Gabriel Ellison, MBE and Grand Officer of Distinguished Service, was a very private person. You would never have guessed from her manner what an important role she has played in Zambia or that she was decorated by both the British Government and the Zambian government for her services to the arts in Zambia. She worked tirelessly all her life and did everything to the highest standards possible. She was a writer, artist, designer and loved to cook. Zambia was the country of her birth and she was devoted to it and known all over the world for the beautiful Zambian postage stamps that she designed.
The artist and designer
I personally, never knew Gabriel well but I did know that she was greatly respected by my friends in the arts in Zambia and that they valued her friendship enormously. In spite of her quiet, and rather reclusive life, her art is to be seen everywhere. Gabriel had painted murals at the Lusaka Airport and in many other public places. Every time you saw the Zambian flag or the Zambian coat of arms or any Zambian stamps you were looking at a design made and executed by Gabriel Ellison.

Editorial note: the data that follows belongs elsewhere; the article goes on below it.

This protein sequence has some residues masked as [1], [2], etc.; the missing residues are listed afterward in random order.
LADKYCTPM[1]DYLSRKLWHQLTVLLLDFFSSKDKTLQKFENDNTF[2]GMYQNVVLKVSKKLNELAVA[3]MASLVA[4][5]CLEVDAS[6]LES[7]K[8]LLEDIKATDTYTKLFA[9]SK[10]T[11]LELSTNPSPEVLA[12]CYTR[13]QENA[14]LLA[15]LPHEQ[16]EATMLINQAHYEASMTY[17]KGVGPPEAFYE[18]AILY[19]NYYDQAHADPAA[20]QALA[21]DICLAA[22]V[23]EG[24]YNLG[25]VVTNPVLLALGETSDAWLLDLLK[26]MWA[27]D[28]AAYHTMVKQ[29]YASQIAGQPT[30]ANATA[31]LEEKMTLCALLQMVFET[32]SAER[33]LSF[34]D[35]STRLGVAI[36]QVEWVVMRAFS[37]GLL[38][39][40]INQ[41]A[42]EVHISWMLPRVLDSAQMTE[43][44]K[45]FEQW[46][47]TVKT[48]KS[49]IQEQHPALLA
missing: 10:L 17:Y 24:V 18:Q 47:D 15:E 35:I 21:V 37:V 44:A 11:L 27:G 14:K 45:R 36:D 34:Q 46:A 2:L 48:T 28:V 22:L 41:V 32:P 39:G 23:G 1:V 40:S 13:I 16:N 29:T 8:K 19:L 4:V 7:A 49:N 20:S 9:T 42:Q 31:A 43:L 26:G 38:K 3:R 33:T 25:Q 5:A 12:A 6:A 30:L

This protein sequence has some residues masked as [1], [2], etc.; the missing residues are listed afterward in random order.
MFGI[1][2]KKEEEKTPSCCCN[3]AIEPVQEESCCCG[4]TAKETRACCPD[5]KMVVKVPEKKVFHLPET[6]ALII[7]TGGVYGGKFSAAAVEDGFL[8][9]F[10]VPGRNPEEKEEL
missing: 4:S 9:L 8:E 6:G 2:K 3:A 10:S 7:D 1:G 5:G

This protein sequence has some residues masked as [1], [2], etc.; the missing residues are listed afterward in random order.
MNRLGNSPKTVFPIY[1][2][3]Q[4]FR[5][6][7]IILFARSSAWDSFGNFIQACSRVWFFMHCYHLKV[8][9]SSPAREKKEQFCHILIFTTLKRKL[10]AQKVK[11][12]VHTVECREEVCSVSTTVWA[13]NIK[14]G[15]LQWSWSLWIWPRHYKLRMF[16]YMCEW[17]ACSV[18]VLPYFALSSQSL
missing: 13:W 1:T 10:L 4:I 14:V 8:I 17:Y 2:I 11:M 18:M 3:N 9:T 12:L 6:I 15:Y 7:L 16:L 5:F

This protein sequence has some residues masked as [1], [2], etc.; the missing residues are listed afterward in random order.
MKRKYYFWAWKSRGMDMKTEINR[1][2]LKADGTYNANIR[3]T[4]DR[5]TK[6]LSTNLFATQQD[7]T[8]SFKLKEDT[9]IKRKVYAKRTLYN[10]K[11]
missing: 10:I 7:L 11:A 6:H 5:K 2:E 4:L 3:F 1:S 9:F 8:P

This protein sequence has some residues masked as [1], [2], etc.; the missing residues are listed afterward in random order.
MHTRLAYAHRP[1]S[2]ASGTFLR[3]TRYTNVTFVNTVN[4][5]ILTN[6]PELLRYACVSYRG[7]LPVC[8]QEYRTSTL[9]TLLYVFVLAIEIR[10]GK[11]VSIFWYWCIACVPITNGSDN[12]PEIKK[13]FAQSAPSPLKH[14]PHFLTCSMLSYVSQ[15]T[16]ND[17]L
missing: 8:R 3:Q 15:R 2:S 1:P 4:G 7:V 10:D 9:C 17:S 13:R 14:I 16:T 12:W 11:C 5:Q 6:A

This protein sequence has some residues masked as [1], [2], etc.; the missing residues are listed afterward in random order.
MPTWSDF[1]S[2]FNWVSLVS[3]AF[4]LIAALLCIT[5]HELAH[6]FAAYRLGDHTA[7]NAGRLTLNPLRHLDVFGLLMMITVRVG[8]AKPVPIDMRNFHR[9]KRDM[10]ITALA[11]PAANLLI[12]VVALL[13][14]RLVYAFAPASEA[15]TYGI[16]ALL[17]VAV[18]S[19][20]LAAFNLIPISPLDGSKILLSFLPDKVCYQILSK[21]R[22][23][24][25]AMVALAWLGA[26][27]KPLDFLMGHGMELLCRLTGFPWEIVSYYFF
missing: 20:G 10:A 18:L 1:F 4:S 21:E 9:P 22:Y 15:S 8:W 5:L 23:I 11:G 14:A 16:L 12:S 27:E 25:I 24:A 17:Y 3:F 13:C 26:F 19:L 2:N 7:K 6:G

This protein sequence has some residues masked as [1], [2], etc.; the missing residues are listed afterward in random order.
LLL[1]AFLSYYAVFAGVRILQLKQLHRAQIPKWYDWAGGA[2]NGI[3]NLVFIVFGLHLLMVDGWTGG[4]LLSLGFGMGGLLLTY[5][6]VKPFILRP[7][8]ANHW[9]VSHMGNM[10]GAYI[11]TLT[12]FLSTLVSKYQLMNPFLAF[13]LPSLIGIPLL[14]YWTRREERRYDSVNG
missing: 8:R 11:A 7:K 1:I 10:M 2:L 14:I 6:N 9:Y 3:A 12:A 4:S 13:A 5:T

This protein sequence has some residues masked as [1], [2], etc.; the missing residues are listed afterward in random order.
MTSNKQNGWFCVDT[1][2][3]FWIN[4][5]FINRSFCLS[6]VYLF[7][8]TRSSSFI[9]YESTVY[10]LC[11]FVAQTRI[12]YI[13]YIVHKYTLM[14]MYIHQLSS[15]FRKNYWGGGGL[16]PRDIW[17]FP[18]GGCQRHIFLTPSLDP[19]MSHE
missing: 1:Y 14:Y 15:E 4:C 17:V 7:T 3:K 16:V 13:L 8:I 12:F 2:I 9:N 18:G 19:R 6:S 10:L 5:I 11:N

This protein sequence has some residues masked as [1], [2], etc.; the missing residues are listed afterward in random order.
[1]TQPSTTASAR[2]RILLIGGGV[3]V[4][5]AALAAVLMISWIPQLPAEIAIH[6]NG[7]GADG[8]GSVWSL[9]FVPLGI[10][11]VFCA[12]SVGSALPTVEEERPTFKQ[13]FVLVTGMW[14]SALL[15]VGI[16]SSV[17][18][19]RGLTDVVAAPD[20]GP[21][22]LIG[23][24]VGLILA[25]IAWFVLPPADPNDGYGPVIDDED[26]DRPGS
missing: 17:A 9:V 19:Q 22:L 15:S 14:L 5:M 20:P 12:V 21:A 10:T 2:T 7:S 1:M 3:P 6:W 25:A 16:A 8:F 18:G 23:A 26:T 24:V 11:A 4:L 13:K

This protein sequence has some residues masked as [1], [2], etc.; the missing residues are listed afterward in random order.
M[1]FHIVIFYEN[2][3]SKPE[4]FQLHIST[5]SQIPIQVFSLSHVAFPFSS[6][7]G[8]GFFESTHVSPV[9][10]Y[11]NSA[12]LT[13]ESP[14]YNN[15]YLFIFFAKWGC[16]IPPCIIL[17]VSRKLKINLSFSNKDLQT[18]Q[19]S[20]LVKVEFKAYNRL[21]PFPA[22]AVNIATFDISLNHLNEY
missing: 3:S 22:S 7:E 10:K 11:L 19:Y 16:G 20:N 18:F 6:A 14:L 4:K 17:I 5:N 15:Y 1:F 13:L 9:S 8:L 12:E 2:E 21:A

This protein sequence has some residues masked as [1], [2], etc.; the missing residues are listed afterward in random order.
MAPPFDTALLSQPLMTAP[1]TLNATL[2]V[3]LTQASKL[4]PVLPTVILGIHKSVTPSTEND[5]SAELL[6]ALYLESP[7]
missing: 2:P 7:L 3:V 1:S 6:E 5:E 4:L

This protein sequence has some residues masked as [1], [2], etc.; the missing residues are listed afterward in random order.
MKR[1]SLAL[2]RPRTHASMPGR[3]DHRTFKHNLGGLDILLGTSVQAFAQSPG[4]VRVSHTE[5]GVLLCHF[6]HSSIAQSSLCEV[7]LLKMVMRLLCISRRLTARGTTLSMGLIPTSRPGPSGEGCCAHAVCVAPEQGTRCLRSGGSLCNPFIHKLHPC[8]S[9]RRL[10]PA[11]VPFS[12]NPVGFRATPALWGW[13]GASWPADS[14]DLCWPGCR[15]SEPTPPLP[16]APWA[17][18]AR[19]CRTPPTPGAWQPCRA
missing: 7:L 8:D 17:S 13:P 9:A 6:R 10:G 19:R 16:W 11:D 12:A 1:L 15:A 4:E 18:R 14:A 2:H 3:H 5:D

Celebrating Zambia and its women
For years I assiduously collected her stamps, first for my own children and later for my grandson. Gabriel was also a writer and it is to my shame that I never collected her books. Gabriel Ellison is featured in a book of Zambian women – Women Celebrated compiled by Marsha Moyo and supported by the Royal Norwegian Embassy and the UNFPA. The photograph is by Franςois d’Elbee. It is one of the remarkable facts about Zambia that it has been a country in which so many different and talented people were able to contribute so fully and so happily. Gabriel Ellison is testament to that.
Art In Zambia
One of my most prized possessions is a book written by Gabriel Ellison called Art in Zambia. It was produced by the Zambia National Visual Arts Council and sponsored by the Finnish Embassy. I am very proud to be included in the book albeit under my married name. The painting is an expression of my fears for a future where climate change causes droughts and migration which affects most of all, women and children. I painted it more than 20 years ago. The painting is in the possession of Cynthia Zukas, a friend of mine, and also of Gabriel. Cynthia set up the Lechwe Trust and is devoted to supporting Zambian artists.
The time that I spent in Zambia working in the arts is perhaps one of the most important times in my life. I have tried to capture some of that significance in my book The Tin Heart Gold Mine in which my heroine, Lara, tries to make a living from art in an African country and meets artists struggling to do the same. There is much I owe to the artists of Zambia that I hope comes across in my story.